Canyon High School offers incoming freshmen ‘Virtual Fish Camp’


Graphic Illustration by Blake Loria

Fish Camp is typically held annually and in-person for incoming freshmen to learn about Canyon High.

Freshmen can watch an online version of Canyon High’s traditionally in-person Fish Camp on YouTube. Typically held at the high school, the camp introduces the campus and staff to the class of 2024.

Published Thursday, Aug. 13, the video showcases important administrators and teachers at Canyon High, cheerleaders performing various pep rally chants and a tour around the high school by senior class Vice President Annsleigh McCraw.

“We decided to do a video for Fish Camp because it was the safest way to show the freshmen around,” McCraw said. “Normally, all of the students would be in a huge group, and it would be almost impossible to social distance and make sure everyone is being as safe as possible.”

Since Student Council and the senior class officers manage Fish Camp, McCraw volunteered to give the tour portion of the video.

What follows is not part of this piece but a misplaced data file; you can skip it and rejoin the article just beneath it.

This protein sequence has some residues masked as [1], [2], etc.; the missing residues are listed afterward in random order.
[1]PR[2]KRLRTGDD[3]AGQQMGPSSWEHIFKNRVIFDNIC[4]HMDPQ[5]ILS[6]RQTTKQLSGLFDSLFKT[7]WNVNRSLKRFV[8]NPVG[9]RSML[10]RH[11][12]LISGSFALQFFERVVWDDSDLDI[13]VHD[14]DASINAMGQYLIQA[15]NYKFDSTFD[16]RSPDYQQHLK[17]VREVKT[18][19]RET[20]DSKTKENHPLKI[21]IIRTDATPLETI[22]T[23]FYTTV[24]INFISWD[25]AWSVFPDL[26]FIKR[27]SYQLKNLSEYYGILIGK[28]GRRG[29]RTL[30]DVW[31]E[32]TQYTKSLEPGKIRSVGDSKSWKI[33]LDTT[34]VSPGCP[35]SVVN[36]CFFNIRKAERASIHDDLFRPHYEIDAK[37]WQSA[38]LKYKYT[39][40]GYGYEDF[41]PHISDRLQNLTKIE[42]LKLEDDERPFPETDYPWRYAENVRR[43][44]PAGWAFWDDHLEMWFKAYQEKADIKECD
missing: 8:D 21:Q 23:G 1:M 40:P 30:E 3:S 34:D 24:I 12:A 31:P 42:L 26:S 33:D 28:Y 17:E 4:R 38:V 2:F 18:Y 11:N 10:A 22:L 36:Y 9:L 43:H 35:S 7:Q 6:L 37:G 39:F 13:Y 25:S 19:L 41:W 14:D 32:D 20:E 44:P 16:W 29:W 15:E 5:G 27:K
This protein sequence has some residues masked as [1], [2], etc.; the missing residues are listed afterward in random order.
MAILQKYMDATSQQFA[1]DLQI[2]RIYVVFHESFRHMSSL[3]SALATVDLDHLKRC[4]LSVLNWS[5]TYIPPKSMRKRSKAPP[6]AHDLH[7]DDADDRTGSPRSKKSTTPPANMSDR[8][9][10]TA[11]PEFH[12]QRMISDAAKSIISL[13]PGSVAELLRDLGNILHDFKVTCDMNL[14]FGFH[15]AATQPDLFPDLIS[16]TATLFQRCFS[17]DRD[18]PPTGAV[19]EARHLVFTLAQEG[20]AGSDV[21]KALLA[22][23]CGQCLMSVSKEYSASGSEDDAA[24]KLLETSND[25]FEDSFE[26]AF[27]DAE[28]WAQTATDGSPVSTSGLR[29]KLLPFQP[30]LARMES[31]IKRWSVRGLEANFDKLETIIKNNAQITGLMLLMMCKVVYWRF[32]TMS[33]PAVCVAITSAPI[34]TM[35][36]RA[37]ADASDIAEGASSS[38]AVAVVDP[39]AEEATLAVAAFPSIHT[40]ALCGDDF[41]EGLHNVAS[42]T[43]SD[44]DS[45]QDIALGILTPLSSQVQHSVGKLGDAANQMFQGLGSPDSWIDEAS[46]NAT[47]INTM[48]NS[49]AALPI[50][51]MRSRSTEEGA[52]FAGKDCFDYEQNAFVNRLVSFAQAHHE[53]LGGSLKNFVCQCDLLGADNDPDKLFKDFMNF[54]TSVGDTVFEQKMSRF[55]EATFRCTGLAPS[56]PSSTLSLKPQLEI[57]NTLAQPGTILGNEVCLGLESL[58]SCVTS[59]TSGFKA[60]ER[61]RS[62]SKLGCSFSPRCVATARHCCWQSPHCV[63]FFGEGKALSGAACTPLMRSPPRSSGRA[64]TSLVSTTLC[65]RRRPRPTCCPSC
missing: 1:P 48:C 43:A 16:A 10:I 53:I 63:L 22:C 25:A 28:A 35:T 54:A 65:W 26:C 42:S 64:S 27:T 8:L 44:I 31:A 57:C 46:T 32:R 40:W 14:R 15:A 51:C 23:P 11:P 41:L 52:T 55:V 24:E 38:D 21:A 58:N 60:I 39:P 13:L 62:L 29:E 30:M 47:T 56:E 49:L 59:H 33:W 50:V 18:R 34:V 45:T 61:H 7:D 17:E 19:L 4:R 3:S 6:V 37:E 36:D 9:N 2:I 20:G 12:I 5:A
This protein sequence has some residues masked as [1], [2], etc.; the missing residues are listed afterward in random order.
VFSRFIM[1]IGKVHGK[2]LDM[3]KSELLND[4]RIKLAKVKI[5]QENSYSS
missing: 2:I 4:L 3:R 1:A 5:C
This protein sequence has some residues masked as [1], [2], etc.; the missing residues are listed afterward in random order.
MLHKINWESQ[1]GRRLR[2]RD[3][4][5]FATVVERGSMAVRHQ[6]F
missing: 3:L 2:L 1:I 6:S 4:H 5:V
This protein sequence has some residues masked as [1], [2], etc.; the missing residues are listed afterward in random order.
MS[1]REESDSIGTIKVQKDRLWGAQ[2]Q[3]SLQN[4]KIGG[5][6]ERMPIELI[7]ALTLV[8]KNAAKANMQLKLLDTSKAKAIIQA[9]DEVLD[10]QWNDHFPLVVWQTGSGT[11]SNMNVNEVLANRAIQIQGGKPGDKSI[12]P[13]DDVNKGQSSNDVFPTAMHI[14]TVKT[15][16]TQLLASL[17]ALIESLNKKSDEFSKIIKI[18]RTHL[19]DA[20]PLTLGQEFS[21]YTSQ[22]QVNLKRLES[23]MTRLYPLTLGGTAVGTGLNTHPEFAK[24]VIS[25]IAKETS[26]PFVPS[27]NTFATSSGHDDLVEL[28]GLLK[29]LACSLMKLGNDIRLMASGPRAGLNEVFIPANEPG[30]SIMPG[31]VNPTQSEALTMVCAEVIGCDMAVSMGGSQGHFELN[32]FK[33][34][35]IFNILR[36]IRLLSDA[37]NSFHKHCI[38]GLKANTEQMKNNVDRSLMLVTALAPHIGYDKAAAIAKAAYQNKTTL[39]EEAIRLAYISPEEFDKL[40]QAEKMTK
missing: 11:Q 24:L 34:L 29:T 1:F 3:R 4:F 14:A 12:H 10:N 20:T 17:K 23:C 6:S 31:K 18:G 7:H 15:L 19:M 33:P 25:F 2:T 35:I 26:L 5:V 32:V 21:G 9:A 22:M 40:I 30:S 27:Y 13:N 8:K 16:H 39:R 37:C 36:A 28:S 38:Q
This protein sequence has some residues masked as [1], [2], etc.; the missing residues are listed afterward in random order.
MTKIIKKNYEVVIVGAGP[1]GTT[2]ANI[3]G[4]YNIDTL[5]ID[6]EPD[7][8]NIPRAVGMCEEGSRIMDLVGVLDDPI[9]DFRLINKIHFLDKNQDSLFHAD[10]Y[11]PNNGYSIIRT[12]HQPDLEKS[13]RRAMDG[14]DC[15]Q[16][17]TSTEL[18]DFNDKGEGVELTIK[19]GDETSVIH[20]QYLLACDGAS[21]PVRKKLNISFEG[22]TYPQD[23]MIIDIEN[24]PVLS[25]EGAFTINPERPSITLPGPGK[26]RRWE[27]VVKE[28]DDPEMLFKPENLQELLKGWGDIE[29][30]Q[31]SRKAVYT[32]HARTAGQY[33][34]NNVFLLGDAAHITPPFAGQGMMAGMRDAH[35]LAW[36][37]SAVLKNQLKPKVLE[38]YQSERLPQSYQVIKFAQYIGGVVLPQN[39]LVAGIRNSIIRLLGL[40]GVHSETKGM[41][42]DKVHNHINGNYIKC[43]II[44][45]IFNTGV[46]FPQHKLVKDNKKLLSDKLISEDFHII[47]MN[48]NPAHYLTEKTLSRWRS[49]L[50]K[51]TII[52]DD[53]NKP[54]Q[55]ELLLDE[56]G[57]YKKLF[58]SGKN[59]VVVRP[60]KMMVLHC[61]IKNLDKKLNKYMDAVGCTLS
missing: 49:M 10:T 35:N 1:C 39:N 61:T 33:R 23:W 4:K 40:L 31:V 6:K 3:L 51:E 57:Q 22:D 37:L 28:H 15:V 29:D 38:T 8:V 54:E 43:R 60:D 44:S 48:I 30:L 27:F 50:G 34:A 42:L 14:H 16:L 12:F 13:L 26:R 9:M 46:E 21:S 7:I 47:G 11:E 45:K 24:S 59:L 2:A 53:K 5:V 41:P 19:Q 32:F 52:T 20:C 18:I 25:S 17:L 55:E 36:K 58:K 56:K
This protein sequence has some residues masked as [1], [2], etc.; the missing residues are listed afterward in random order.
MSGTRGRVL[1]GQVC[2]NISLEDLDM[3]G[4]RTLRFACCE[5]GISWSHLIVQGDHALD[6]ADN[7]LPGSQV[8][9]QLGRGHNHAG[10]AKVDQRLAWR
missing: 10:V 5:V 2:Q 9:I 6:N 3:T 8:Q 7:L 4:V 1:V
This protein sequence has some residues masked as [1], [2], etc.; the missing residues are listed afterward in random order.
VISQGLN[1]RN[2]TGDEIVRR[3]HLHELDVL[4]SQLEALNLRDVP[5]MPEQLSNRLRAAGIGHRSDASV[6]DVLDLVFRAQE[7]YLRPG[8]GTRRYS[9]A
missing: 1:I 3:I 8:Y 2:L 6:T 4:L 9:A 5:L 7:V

“Fish Camp is essential for incoming students because it helps them become familiar with the high school and where certain offices and areas are,” McCraw said. “It’s super important for freshmen to get more familiar with the high school and where things are, even though it’s only a video. My main priority is staying safe, but I would love to go to see the football team make it to state, have a homecoming dance and just have the best last year of high school.”

Canyon High School

Freshman McKenzie McCormick said she is excited to begin high school, even with the changes to the school year.

“It is something I have looked forward to for a while,” McCormick said. “I am a little nervous about being late to a class or getting lost because we won’t have the live Fish Camp, but I know there are a lot of upperclassmen there to help the freshmen out. I think the masks will be beneficial because if they decide differently about social distancing, then we will have the mask and will help prevent the spread of COVID.”

In addition to Fish Camp, school-related activities were changed or otherwise impacted to help prevent the spread of COVID-19. McCormick began colorguard practice in June with these adjustments.

“We have to do a symptom check before every practice, and we have to wear a mask if we aren’t six feet apart, but it is still lots of fun,” McCormick said. “We have got lots of work done while we are staying safe. It might be a strange year, but the year will go the way you make it go, so enjoy the year, and don’t be nervous, because there will be people waiting to help you.”